If you’ve ever tried any or all of these approaches, you know well that they’re a hornet’s nest of problems.

Solution: Use an Online Delivery System.

The simplest and easiest way to handle this is to provide the orientations through a secure, online website that’s available 24/7. Let contractors self-register, receive appropriate orientation assignments, and complete the orientations from their o ces or homes before they arrive at your work place.

Challenge: Maintaining Accurate Training Records

You might think that once a contractor or visitor has completed his or her orientation, the hard work is done. But in reality, that’s just the start. Who completes a record that each contractor has completed the training? Who stores it? Where is it stored? If the training expires after a year or two, who keeps track of that and schedules refresher training? Where are your records kept—in a paper-based system in manila envelopes in a metal file cabinet in the corner? Or maybe in one of a thousand Excel spreadsheets saved somewhere on your network?

No matter how you look at it, traditional record-keeping systems are a recipe for disaster.

Solution: Store Completion Records Electronically.

Your online system should provide the ability to create and store completion records confirming that a contractor has completed his or her training. Ideally, the system should:

  • Allow the contractor to print out a completion certificate to bring to your site
  • Allow your security, receptionist, or other staff to quickly run a report to con firm the contractor has completed the orientation
  • Manage orientations that expire and must be repeated on a regular basis(such as every year) by moving the contractor to an “incomplete” status, informing the contractor of the expiration through email, and informing you and the contractor’s employer of the expiration
  • Allow you to schedule reports for automatic generation and email delivery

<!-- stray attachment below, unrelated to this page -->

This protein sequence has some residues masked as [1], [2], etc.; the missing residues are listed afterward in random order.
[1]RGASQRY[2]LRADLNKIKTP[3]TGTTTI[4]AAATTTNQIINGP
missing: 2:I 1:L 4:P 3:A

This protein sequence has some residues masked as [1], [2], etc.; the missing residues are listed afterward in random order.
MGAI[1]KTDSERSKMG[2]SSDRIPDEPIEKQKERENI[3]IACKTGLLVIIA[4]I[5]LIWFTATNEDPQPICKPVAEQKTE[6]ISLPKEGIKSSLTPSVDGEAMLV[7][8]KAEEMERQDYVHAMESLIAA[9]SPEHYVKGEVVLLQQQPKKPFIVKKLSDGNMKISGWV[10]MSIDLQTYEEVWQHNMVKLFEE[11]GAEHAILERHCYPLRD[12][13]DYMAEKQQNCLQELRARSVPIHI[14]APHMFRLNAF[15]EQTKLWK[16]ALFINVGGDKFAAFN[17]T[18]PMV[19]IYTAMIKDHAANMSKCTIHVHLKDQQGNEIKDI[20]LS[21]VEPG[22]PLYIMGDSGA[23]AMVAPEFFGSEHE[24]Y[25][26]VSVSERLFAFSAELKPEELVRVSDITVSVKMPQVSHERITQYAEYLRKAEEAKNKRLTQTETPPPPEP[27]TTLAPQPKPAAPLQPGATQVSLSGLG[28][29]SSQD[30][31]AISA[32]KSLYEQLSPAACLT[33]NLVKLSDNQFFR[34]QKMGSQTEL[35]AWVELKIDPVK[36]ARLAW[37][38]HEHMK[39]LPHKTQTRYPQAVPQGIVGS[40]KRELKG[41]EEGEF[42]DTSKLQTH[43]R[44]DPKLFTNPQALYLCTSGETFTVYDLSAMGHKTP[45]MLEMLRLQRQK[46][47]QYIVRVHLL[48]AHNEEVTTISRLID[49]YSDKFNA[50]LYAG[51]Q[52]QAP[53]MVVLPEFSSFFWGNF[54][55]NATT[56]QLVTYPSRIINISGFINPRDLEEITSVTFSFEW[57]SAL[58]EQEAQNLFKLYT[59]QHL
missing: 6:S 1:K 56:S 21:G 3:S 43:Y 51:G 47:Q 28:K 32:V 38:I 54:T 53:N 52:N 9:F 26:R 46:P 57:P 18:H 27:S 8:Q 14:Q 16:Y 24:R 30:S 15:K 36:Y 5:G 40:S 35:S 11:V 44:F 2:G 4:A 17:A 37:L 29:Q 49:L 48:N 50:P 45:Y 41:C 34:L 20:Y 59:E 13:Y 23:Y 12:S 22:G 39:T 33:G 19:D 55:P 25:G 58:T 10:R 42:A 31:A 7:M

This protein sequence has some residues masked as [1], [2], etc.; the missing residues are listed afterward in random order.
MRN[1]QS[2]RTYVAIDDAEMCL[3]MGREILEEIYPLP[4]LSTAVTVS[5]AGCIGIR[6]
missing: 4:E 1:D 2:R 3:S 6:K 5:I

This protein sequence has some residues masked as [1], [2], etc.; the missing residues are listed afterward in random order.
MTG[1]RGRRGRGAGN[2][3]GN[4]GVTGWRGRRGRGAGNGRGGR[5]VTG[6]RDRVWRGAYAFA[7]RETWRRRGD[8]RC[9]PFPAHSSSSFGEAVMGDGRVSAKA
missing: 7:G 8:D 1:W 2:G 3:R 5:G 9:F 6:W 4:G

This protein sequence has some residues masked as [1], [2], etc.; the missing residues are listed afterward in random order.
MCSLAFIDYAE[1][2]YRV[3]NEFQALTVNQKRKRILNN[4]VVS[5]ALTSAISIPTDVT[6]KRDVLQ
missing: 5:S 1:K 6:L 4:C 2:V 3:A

Conclusion: Online Contractor Orientation Courses and Administrative Software

An online contractor orientation program can provide better orientations to your contractors while also easing administrative hassles and reducing your costs. One customer told us that switching to our program saved him nearly $60,000 in one year. Why not give it a try?

And hey, free free to download the free buyer’s guide below.

Online Contractor Orientation Buyer’s Guide

Discover the best ways to deliver, record, and manage your contractor and visitor orientations.

Download FREE Guide

Jeffrey Dalto

Jeffrey Dalto

Jeffrey Dalto is an Instructional Designer and the Senior Learning & Development Specialist at Convergence Training. He's worked in training/learning & development for 20 years, in safety and safety training for more than 10, is an OSHA Authorized Outreach Trainer for General Industry OSHA 10 and 30, has completed a General Industry Safety and Health Specialist Certificate from the University of Washington/Pacific Northwest OSHA Education Center, and is a member of the committee creating the upcoming ANSI Z490.2 national standard on online environmental, health, and safety training.